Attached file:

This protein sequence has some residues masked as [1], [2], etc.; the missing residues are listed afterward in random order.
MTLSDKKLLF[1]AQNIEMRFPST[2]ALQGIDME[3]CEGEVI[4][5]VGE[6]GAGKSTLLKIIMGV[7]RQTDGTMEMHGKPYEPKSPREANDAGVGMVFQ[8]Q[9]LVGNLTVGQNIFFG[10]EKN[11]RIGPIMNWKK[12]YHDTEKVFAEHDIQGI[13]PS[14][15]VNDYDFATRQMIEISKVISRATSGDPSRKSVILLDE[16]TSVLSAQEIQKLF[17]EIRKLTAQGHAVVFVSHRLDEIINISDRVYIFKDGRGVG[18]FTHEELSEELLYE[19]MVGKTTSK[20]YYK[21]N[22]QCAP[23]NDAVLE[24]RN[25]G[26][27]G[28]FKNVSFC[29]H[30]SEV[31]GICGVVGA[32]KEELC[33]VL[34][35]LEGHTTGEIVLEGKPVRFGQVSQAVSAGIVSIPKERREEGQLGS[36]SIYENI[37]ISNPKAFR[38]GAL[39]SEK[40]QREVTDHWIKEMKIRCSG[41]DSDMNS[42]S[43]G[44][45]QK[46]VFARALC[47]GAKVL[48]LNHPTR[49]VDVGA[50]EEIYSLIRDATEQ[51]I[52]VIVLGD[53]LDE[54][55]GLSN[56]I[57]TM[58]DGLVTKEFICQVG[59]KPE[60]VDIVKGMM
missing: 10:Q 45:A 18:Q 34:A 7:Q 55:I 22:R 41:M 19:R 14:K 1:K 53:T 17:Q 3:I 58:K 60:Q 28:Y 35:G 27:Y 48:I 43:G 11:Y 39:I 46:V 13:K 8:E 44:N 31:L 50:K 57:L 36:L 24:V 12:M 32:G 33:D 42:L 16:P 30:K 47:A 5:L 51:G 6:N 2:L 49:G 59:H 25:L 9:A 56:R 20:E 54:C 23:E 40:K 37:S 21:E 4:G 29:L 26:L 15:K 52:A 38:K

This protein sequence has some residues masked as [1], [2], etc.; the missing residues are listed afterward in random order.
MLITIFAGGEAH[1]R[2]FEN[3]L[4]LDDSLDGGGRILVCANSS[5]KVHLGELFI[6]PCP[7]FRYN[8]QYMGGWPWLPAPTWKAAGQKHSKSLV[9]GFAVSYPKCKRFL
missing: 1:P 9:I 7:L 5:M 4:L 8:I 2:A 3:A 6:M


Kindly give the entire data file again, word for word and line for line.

This protein sequence has some residues masked as [1], [2], etc.; the missing residues are listed afterward in random order.
MTLSDKKLLF[1]AQNIEMRFPST[2]ALQGIDME[3]CEGEVI[4][5]VGE[6]GAGKSTLLKIIMGV[7]RQTDGTMEMHGKPYEPKSPREANDAGVGMVFQ[8]Q[9]LVGNLTVGQNIFFG[10]EKN[11]RIGPIMNWKK[12]YHDTEKVFAEHDIQGI[13]PS[14][15]VNDYDFATRQMIEISKVISRATSGDPSRKSVILLDE[16]TSVLSAQEIQKLF[17]EIRKLTAQGHAVVFVSHRLDEIINISDRVYIFKDGRGVG[18]FTHEELSEELLYE[19]MVGKTTSK[20]YYK[21]N[22]QCAP[23]NDAVLE[24]RN[25]G[26][27]G[28]FKNVSFC[29]H[30]SEV[31]GICGVVGA[32]KEELC[33]VL[34][35]LEGHTTGEIVLEGKPVRFGQVSQAVSAGIVSIPKERREEGQLGS[36]SIYENI[37]ISNPKAFR[38]GAL[39]SEK[40]QREVTDHWIKEMKIRCSG[41]DSDMNS[42]S[43]G[44][45]QK[46]VFARALC[47]GAKVL[48]LNHPTR[49]VDVGA[50]EEIYSLIRDATEQ[51]I[52]VIVLGD[53]LDE[54][55]GLSN[56]I[57]TM[58]DGLVTKEFICQVG[59]KPE[60]VDIVKGMM
missing: 10:Q 45:A 18:Q 34:A 7:Q 55:I 22:R 41:M 19:R 14:K 1:K 53:T 17:Q 3:I 58:K 60:Q 28:Y 35:G 27:Y 48:I 43:G 11:Y 39:I 46:V 13:K 8:E 44:N 31:L 50:K 57:L 36:L 24:V 12:M 32:G 33:D 42:L 16:P 30:K 47:A 5:L 51:G 6:N 2:L 49:G 59:H 25:L 9:A 56:R 20:E 54:C 23:E 40:K 37:S 21:E 4:G 29:L 26:L 15:K 52:A 38:K

This protein sequence has some residues masked as [1], [2], etc.; the missing residues are listed afterward in random order.
MLITIFAGGEAH[1]R[2]FEN[3]L[4]LDDSLDGGGRILVCANSS[5]KVHLGELFI[6]PCP[7]FRYN[8]QYMGGWPWLPAPTWKAAGQKHSKSLV[9]GFAVSYPKCKRFL
missing: 1:P 9:I 7:L 5:M 4:L 8:I 2:A 3:A 6:M